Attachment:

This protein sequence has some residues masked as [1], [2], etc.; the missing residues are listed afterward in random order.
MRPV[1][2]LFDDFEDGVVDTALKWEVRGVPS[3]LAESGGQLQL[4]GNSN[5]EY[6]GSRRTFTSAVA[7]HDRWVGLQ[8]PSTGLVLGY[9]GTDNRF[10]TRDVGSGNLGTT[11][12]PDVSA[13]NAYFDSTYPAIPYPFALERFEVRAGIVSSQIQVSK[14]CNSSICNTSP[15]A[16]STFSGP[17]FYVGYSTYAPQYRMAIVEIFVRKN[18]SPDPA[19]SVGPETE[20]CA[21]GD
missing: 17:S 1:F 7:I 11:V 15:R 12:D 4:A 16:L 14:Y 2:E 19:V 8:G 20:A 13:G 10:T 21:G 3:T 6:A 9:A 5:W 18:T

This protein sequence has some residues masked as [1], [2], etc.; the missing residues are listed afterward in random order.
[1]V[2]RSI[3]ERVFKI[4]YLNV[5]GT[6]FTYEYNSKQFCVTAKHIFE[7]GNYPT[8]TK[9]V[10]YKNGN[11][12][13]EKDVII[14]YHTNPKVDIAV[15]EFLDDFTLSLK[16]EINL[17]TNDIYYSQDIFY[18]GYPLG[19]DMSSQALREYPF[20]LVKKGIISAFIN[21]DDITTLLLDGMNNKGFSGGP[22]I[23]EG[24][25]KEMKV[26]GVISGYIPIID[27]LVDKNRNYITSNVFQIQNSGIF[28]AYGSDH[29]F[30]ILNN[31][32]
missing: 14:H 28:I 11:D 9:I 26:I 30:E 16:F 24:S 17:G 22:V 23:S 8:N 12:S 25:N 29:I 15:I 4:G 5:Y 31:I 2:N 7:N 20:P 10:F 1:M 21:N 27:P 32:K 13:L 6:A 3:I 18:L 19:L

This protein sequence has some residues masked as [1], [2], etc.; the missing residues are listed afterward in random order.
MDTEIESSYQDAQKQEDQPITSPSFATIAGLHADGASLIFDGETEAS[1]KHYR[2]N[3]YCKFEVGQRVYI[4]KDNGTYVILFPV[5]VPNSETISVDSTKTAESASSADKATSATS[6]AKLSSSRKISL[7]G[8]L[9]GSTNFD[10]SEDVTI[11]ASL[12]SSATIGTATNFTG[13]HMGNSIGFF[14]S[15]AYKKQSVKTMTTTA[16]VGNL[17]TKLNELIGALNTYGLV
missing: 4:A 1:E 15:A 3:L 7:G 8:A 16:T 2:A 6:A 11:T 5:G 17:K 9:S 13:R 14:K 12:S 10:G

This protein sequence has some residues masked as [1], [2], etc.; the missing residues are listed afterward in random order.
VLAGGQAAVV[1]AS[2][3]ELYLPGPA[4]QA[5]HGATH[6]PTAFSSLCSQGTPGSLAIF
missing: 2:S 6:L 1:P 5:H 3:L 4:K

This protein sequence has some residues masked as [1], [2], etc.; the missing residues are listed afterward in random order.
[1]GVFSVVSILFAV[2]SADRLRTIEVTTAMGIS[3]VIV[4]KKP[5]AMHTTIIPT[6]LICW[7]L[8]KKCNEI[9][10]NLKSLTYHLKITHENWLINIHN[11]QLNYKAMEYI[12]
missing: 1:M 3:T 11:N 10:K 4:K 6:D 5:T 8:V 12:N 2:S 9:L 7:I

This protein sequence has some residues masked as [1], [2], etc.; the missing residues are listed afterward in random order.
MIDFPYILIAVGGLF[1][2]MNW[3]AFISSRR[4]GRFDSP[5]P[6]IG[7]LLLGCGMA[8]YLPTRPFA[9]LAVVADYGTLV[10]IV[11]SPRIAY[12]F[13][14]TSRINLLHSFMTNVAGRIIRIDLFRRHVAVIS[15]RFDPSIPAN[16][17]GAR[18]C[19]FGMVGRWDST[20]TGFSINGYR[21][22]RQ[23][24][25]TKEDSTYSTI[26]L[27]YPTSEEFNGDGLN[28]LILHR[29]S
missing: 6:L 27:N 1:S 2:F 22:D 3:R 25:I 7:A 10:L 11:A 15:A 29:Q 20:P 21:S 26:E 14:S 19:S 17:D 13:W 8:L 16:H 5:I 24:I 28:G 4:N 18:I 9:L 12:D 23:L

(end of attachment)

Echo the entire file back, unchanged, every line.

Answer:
This protein sequence has some residues masked as [1], [2], etc.; the missing residues are listed afterward in random order.
MRPV[1][2]LFDDFEDGVVDTALKWEVRGVPS[3]LAESGGQLQL[4]GNSN[5]EY[6]GSRRTFTSAVA[7]HDRWVGLQ[8]PSTGLVLGY[9]GTDNRF[10]TRDVGSGNLGTT[11][12]PDVSA[13]NAYFDSTYPAIPYPFALERFEVRAGIVSSQIQVSK[14]CNSSICNTSP[15]A[16]STFSGP[17]FYVGYSTYAPQYRMAIVEIFVRKN[18]SPDPA[19]SVGPETE[20]CA[21]GD
missing: 17:S 1:F 7:I 11:V 15:R 12:D 4:A 16:L 14:Y 2:E 19:V 8:G 20:A 13:G 10:T 21:G 3:T 6:A 9:A 5:W 18:T

This protein sequence has some residues masked as [1], [2], etc.; the missing residues are listed afterward in random order.
[1]V[2]RSI[3]ERVFKI[4]YLNV[5]GT[6]FTYEYNSKQFCVTAKHIFE[7]GNYPT[8]TK[9]V[10]YKNGN[11][12][13]EKDVII[14]YHTNPKVDIAV[15]EFLDDFTLSLK[16]EINL[17]TNDIYYSQDIFY[18]GYPLG[19]DMSSQALREYPF[20]LVKKGIISAFIN[21]DDITTLLLDGMNNKGFSGGP[22]I[23]EG[24][25]KEMKV[26]GVISGYIPIID[27]LVDKNRNYITSNVFQIQNSGIF[28]AYGSDH[29]F[30]ILNN[31][32]
missing: 14:H 28:I 11:D 9:I 26:I 30:E 16:F 24:S 17:G 22:V 23:S 8:N 12:S 25:N 29:I 15:I 4:G 5:Y 31:I 2:N 7:N 20:P 10:F 1:M 21:N 27:P 32:K 13:L 6:A 3:I 18:L 19:L

This protein sequence has some residues masked as [1], [2], etc.; the missing residues are listed afterward in random order.
MDTEIESSYQDAQKQEDQPITSPSFATIAGLHADGASLIFDGETEAS[1]KHYR[2]N[3]YCKFEVGQRVYI[4]KDNGTYVILFPV[5]VPNSETISVDSTKTAESASSADKATSATS[6]AKLSSSRKISL[7]G[8]L[9]GSTNFD[10]SEDVTI[11]ASL[12]SSATIGTATNFTG[13]HMGNSIGFF[14]S[15]AYKKQSVKTMTTTA[16]VGNL[17]TKLNELIGALNTYGLV
missing: 4:A 1:E 15:A 3:L 7:G 8:A 16:T 2:A 6:A 11:T 5:G 17:K 9:S 13:R 14:K 12:S 10:G

This protein sequence has some residues masked as [1], [2], etc.; the missing residues are listed afterward in random order.
VLAGGQAAVV[1]AS[2][3]ELYLPGPA[4]QA[5]HGATH[6]PTAFSSLCSQGTPGSLAIF
missing: 2:S 6:L 1:P 5:H 3:L 4:K

This protein sequence has some residues masked as [1], [2], etc.; the missing residues are listed afterward in random order.
[1]GVFSVVSILFAV[2]SADRLRTIEVTTAMGIS[3]VIV[4]KKP[5]AMHTTIIPT[6]LICW[7]L[8]KKCNEI[9][10]NLKSLTYHLKITHENWLINIHN[11]QLNYKAMEYI[12]
missing: 1:M 3:T 11:N 10:K 4:K 6:D 5:T 8:V 12:N 2:S 9:L 7:I

This protein sequence has some residues masked as [1], [2], etc.; the missing residues are listed afterward in random order.
MIDFPYILIAVGGLF[1][2]MNW[3]AFISSRR[4]GRFDSP[5]P[6]IG[7]LLLGCGMA[8]YLPTRPFA[9]LAVVADYGTLV[10]IV[11]SPRIAY[12]F[13][14]TSRINLLHSFMTNVAGRIIRIDLFRRHVAVIS[15]RFDPSIPAN[16][17]GAR[18]C[19]FGMVGRWDST[20]TGFSINGYR[21][22]RQ[23][24][25]TKEDSTYSTI[26]L[27]YPTSEEFNGDGLN[28]LILHR[29]S
missing: 6:L 27:N 1:S 2:F 22:D 3:R 25:I 7:A 10:L 11:A 15:A 29:Q 20:P 21:S 26:E 14:S 19:S 17:D 13:W 8:L 16:H 5:I 24:I 28:G 4:N 18:I 9:L 12:D 23:L